# Computational complexity of TreeSet operations in Java?

I am trying to clear up some things regarding complexity in some of the operations of TreeSet. On the javadoc it says:

"This implementation provides guaranteed log(n) time cost for the basic operations (add, remove and contains)."

So far so good. My question is what happens on addAll(), removeAll() etc. Here the javadoc for Set says:

"If the specified collection is also a set, the addAll operation effectively modifies this set so that its value is the union of the two sets."

Is it just explaining the logical outcome of the operation or is it giving a hint about the complexity? I mean, if the two sets are represented by e.g. red-black trees it would be better to somehow join the trees than to "add" each element of one to the other.

In any case, is there a way to combine two TreeSets into one with O(logn) complexity?

Thank you in advance. :-)

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Replying to the answers I got: I can't quite understand this. Suppose you have two SortedSets that have no-overlapping elements and are represented by red-black trees. How come you can't join them since the "join" operation in red-black trees take O(log(n+m)) time? –  Andreas K. Aug 2 '10 at 18:35

## 4 Answers

You could imagine how it would be possible to optimize special cases to `O(log n)`, but the worst case has got to be `O(m log n)` where `m` and `n` are the number of elements in each tree.

Edit:

http://net.pku.edu.cn/~course/cs101/resource/Intro2Algorithm/book6/chap14.htm

Describes a special case algorithm that can join trees in `O(log(m + n))` but note the restriction: all members of `S1` must be less than all members of `S2`. This is what I meant that there are special optimizations for special cases.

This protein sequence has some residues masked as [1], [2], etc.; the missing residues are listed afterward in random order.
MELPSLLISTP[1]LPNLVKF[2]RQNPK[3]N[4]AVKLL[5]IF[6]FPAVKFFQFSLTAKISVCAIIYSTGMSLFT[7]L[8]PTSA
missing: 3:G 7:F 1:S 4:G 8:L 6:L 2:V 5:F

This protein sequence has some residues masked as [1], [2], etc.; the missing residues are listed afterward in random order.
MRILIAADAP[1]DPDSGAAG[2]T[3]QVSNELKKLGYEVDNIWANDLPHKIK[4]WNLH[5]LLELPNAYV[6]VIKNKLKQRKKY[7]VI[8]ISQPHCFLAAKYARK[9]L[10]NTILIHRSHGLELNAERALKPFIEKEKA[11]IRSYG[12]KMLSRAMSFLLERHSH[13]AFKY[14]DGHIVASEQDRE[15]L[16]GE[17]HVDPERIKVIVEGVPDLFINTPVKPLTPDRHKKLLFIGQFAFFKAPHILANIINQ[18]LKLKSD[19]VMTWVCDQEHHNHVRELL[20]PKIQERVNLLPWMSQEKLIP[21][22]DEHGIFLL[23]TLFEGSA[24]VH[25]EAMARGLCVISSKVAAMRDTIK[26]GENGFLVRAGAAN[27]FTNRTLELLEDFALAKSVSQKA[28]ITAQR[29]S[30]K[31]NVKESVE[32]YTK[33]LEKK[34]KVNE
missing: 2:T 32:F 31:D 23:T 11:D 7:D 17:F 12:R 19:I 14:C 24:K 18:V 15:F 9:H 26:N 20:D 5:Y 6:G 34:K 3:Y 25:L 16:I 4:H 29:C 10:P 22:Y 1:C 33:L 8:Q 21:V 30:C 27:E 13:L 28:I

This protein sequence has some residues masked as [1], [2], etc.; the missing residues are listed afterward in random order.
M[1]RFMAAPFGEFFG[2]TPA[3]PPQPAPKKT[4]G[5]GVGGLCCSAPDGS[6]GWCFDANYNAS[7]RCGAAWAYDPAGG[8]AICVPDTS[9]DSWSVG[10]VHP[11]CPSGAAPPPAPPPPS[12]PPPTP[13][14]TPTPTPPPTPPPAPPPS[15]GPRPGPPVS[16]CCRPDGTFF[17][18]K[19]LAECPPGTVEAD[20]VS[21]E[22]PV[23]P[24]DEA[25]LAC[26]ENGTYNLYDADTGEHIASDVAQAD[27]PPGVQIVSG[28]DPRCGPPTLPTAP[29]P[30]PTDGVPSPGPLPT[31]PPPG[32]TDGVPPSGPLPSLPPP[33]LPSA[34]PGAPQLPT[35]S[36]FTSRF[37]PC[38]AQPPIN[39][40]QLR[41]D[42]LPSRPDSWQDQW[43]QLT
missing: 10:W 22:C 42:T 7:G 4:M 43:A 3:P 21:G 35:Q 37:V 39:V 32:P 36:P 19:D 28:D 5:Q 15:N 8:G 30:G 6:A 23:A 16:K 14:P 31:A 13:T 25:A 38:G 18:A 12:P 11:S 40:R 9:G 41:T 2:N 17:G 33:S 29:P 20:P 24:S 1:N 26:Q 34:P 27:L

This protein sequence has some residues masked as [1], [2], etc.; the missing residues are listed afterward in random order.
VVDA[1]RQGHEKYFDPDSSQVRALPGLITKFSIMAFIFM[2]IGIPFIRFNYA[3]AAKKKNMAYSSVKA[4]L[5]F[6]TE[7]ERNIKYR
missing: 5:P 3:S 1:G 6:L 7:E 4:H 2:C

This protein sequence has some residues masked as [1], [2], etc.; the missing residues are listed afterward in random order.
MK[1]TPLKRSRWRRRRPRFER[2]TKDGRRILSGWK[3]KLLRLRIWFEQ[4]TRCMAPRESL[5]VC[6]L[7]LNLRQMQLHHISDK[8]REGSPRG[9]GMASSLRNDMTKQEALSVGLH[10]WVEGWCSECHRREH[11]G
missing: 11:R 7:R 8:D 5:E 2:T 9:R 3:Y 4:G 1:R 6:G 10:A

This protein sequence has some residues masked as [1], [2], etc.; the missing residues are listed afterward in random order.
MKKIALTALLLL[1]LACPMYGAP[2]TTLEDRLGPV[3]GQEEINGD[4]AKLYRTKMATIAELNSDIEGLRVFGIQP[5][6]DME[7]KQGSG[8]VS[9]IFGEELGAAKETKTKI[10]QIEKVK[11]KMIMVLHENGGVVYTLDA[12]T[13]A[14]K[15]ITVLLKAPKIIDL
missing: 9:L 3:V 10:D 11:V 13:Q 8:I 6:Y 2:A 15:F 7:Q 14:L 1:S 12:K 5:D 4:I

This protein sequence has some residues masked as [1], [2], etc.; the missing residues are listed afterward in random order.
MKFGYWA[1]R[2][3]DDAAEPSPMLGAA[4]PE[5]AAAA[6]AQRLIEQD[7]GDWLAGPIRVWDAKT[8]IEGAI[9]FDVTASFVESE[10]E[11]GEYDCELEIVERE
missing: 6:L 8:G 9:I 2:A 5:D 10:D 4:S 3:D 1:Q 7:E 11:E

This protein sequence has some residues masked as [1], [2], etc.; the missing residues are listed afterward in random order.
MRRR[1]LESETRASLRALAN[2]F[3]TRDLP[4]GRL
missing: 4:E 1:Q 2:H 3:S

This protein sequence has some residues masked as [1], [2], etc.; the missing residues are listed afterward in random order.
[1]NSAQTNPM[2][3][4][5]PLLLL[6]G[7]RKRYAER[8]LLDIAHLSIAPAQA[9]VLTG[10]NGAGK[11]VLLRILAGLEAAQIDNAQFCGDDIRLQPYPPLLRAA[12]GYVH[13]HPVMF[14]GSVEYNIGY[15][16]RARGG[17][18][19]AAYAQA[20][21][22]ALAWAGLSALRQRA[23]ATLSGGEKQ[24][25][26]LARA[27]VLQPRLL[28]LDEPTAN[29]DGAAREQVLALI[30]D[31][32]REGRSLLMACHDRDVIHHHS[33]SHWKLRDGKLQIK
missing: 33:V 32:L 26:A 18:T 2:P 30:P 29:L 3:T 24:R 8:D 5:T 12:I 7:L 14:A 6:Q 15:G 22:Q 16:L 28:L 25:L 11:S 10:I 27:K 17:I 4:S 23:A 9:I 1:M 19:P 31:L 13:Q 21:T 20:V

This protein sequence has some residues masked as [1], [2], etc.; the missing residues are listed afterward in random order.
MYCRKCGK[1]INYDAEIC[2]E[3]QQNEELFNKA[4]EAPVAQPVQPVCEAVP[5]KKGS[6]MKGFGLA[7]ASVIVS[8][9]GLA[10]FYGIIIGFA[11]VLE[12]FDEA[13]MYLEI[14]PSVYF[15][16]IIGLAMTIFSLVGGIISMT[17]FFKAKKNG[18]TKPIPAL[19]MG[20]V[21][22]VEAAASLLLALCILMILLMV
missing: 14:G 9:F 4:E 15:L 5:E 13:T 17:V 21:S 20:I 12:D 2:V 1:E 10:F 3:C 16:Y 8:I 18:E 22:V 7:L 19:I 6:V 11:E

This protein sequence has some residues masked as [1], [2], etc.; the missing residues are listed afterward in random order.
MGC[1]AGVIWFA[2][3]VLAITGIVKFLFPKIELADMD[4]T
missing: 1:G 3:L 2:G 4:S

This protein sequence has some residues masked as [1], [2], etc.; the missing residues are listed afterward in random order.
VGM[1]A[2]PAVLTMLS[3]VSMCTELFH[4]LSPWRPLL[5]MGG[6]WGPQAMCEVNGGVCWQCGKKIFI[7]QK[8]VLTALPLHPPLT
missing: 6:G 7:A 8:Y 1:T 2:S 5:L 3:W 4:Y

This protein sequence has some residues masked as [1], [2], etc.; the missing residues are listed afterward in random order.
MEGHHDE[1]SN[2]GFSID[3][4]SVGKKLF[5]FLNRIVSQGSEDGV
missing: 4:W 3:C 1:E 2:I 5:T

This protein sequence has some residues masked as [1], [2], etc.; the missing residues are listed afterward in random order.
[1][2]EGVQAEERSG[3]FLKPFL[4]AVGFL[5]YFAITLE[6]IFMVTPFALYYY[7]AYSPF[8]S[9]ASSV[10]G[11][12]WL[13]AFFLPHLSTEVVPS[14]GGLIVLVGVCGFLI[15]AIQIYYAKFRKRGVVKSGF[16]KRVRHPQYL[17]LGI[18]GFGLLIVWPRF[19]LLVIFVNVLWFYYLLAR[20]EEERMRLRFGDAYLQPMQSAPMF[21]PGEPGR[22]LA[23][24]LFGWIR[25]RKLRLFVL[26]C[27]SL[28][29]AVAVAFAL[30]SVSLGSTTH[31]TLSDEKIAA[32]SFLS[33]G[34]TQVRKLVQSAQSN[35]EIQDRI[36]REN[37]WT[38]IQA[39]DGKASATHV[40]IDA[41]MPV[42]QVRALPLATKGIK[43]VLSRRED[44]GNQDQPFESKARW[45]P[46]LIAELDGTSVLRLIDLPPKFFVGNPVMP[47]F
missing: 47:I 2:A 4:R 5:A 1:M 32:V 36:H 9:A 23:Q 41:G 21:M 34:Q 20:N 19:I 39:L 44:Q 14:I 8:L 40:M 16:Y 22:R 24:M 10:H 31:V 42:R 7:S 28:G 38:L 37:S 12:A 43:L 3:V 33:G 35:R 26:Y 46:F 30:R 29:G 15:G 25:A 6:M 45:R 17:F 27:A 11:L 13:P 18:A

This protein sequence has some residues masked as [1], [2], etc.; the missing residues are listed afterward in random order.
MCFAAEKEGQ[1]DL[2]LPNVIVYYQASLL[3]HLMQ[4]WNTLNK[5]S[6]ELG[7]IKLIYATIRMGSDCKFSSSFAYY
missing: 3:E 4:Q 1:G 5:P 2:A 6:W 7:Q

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According to this blog post:
http://rgrig.blogspot.com/2008/06/java-api-complexity-guarantees.html
it's O(n log n). Because the documentation gives no hints about the complexity, you might want to write your own algorithm if the performance is critical for you.

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Looking at the java source for TreeSet, it looks like it if the passed in collection is a SortedSet then it uses a O(n) time algorithm. Otherwise it calls super.addAll, which I'm guessing will result in O(n logn).

EDIT - guess I read the code too fast, TreeSet can only use the O(n) algorithm if it's backing map is empty

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It is not possible to perform merging of trees or join sets like in Disjoint-set data structures because you don't know if the elements in the 2 trees are disjoint. Since the data structures have knowledge about the content in other trees, it is necessary to check if one element exists in the other tree before adding to it or at-least trying to add it into another tree and abort adding it if you find it on the way. So, it should be O(MlogN)

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I can't quite understand this. Suppose you have two SortedSets that have no-overlapping elements and are represented by red-black trees. How come you can't join them since the "join" operation in red-black trees take O(log(n+m)) time? –  Andreas K. Aug 2 '10 at 18:34
Given 2 arbitrary TreeSets, how will you find out if that is the case? –  user855 Aug 2 '10 at 18:36
Well according to the program I am currently making, I can guarantee that the two TreeSets won't have any overlapping element. However it seems that I am not able to join them in O(log(n+m)) as pointed out by the rest of the answers... –  Andreas K. Aug 2 '10 at 18:50